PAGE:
2. http://ultravires.ca/wp/wp-content/uploads/2016/02/UV_Nov2015_onlinespecial-1.pdf - Not sure why they didn't say it more explicitly this year, but read the first paragraph. The employer data is used to create the spreadsheet, the student self-reported data is used for things like "how much do your parents earn".

 

3/4. I had (mis)understood your claim that school choice does not impact employment prospects to include "in any geographic region". If you're saying any Ontario school is just as likely to get you any Toronto job as any other school, that's a slightly different claim. If you're saying any school in city x is just as likely to get you a job in city x...well then I guess we're really just debating Osgoode/Toronto, not all the law schools in Canada.

 

5/6. No, apologies. My point was the exact opposite - I am certain you are capable of learning on your own. That was not sarcastic, it was a genuine opinion. I am baffled by the number of students in their mid-20s who did great in undergrad who think they need a lecturer - who, let's be frank, we all often zone out during anyway - to learn a subject. I'm convinced it's something driven by fear rather than any actual reason to believe you can't pick up books and learn stuff on your own.

 

And I've never had a law prof I emailed to learn something not help me out. Maybe someone would, but it just hasn't happened to me, and I certainly would ask a few dozen by email before I paid thousands of dollars to attend a different school that had the course I wanted.

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It's true. Rory really wanted Harvard her entire life but ended up at Yale after making a Pro-Con list.

 

Look at the class offerings. Anything at Osgoode thrill you? U of T is going to be much more theoretical/philisophical. Is that something of interest to you? All things to consider!

Spoilers!  

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Busy days, lately, so I'll keep this brief.

 

1. We're talking past each other still, and we've become a boring old couple.

 

2. http://ultravires.ca/wp/wp-content/uploads/2016/02/UV_Nov2015_onlinespecial-1.pdf - Not sure why they didn't say it more explicitly this year, but read the first paragraph. The employer data is used to create the spreadsheet, the student self-reported data is used for things like "how much do your parents earn".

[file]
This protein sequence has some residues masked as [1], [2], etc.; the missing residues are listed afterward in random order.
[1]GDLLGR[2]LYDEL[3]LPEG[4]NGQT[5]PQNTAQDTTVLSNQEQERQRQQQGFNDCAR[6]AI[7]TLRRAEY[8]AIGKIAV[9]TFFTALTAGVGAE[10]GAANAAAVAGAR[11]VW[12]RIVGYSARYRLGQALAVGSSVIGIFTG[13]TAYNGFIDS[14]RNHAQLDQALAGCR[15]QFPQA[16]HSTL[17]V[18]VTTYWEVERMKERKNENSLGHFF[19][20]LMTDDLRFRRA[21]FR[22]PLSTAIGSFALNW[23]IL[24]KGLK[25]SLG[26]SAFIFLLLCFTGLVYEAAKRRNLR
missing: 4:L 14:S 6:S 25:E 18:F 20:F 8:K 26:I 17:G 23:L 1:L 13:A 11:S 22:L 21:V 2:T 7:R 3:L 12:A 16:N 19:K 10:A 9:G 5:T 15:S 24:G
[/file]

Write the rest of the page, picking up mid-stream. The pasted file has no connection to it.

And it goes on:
3/4. I had (mis)understood your claim that school choice does not impact employment prospects to include "in any geographic region". If you're saying any Ontario school is just as likely to get you any Toronto job as any other school, that's a slightly different claim. If you're saying any school in city x is just as likely to get you a job in city x...well then I guess we're really just debating Osgoode/Toronto, not all the law schools in Canada.

 

5/6. No, apologies. My point was the exact opposite - I am certain you are capable of learning on your own. That was not sarcastic, it was a genuine opinion. I am baffled by the number of students in their mid-20s who did great in undergrad who think they need a lecturer - who, let's be frank, we all often zone out during anyway - to learn a subject. I'm convinced it's something driven by fear rather than any actual reason to believe you can't pick up books and learn stuff on your own.

 

And I've never had a law prof I emailed to learn something not help me out. Maybe someone would, but it just hasn't happened to me, and I certainly would ask a few dozen by email before I paid thousands of dollars to attend a different school that had the course I wanted.

 

1) Agreed :)

 

2) The paragraph doesn't explicitly state that the employment data is a result of the employers input alone, but I will take your word on it.  The 2016 spreadsheet seems to indicate that student responses are also a part of the numbers though:

http://ultravires.ca/2015/11/2016-summer-student-hiring/ 

 

3/4) There are the few odd cases where we see lawyers go to a school in one province and then end up practicing in another province.  However, with the vast majority staying within the region where they went to school, it indicates the need for future students to carefully weigh geographic location into their decision in addition to crushing debt.  In my case, Toronto is my target market but I never applied to UT because even I had a maximum limit I was willing to pay for law school.

 

5/6) I would have to say the overwhelming majority of people who got into law school can learn on their own.  I do agree though that people are hesitant to go down this route, because they want to make sure they are learning the material correctly without missing anything critical.

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1) Agreed :)

 

2) The paragraph doesn't explicitly state that the employment data is a result of the employers input alone, but I will take your word on it.  The 2016 spreadsheet seems to indicate that student responses are also a part of the numbers though:

http://ultravires.ca/2015/11/2016-summer-student-hiring/